For fintechs, the financial requirements of boomers and the probable solution options, provide an open space with unlimited options to innovate. The solutions could range from any of the categories such as the life-stage supported (at-retirement or through-retirement), support period (one-time or continuous), or on the end-user at focus (for elders to transact, for an authorized caregiver to transact on behalf of elders, or for elders and caregivers to transact between themselves).
Fintechs for Boomers
In comparison to the number of startups that cater to the needs of the millennials, only fewer companies have emerged for addressing the needs of boomers. Within these limited numbers, fintechs trying to resolve their financial problems are lesser than those supporting their wellness and health needs. Of these fintechs, many are emerging to provide one-time support than continuous support.
Fintechs catering to the at-retirement stage extend support for one-time activities relating to consolidating nest-egg and giving advice, considering the individual’s needs, wants and wishes, to set-up a personalized hatching plan for providing life-long income. On the other hand, the through-retirement stage involves supporting a wide range of ongoing activities from periodical transactions to complex engagements. The emerging fintechs are facilitating tasks such as planning (savings, investment, and income-expense management), transacting (payment of bills), creating supplemental income (reverse mortgage, home share, unretirement platforms, life settlements), preventing exploitation (frauds, trust abuse), healthcare (financing long-term/nursing care), and estate planning (executing power-of-attorney, end-of-life choices).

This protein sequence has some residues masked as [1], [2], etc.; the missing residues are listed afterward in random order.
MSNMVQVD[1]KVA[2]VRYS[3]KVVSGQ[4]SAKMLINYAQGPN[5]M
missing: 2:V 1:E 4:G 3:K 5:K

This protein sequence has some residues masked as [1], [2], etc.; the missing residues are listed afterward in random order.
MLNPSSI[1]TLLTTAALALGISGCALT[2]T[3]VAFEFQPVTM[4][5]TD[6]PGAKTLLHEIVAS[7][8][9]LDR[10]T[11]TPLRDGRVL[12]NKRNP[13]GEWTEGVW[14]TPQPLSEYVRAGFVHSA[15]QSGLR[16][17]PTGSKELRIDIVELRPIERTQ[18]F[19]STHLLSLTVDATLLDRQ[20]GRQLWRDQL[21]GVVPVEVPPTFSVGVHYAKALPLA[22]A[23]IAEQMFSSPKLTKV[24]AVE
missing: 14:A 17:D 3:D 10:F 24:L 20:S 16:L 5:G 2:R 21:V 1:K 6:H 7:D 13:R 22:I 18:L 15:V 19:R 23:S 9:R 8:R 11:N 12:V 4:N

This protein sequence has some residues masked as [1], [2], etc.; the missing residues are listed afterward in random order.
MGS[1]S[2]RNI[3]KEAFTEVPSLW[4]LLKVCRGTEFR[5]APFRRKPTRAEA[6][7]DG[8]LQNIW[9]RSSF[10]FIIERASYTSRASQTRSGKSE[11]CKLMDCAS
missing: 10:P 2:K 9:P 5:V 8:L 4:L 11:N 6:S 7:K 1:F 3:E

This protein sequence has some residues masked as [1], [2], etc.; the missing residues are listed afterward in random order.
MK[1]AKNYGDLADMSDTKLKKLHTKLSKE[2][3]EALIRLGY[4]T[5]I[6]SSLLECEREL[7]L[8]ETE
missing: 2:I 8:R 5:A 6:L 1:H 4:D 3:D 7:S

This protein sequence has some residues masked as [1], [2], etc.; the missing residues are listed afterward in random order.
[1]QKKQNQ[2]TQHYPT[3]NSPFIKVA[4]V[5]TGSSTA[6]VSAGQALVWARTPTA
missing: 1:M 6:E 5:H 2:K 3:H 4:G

Reaching-out to Boomers
Retirement is a long-term journey that spreads across several decades. As the boomer’s age, they will be facing age-related health conditions and forcing them to navigate through a complex financial and technological maze in an increasingly dematerialized financial ecosystem could be counterproductive for the growth of fintech. The belief that boomers are tech-averse and prefer to physical and cash-based transactions has relatively inhibited fintech from exploring this segment. While this could be true for the silent generation and early boomers, the tech-adoption is seen to be increasing in core and late boomers.
While designing digital tools for the boomers, fintechs will have to consider the following:
- Build functionally rationalized solutions with simple senior-sensitive design
- Provide single window solutions to orchestrate all relevant services that are thematically grouped
- Standardize the functions and design elements of the digital interfaces to reduce the need for seniors to have specific cognitive skills for operating each interface
Above all, boomers who are characterized by their idealism, scepticism and loyalty are unlikely to rush towards reposing their trust on startups and fintechs concerning their life savings for rest-of-life decisions. However wondrous their solutions are, fintechs are suggested to approach this demographic segment in collaboration with trusted incumbents instead of positioning themselves as challengers to the incumbents and disruptors of the market.
About the author
Srivathsan Karanai Margan works as an insurance domain consultant at BFSI– Research and Innovation, Tata Consultancy Services Ltd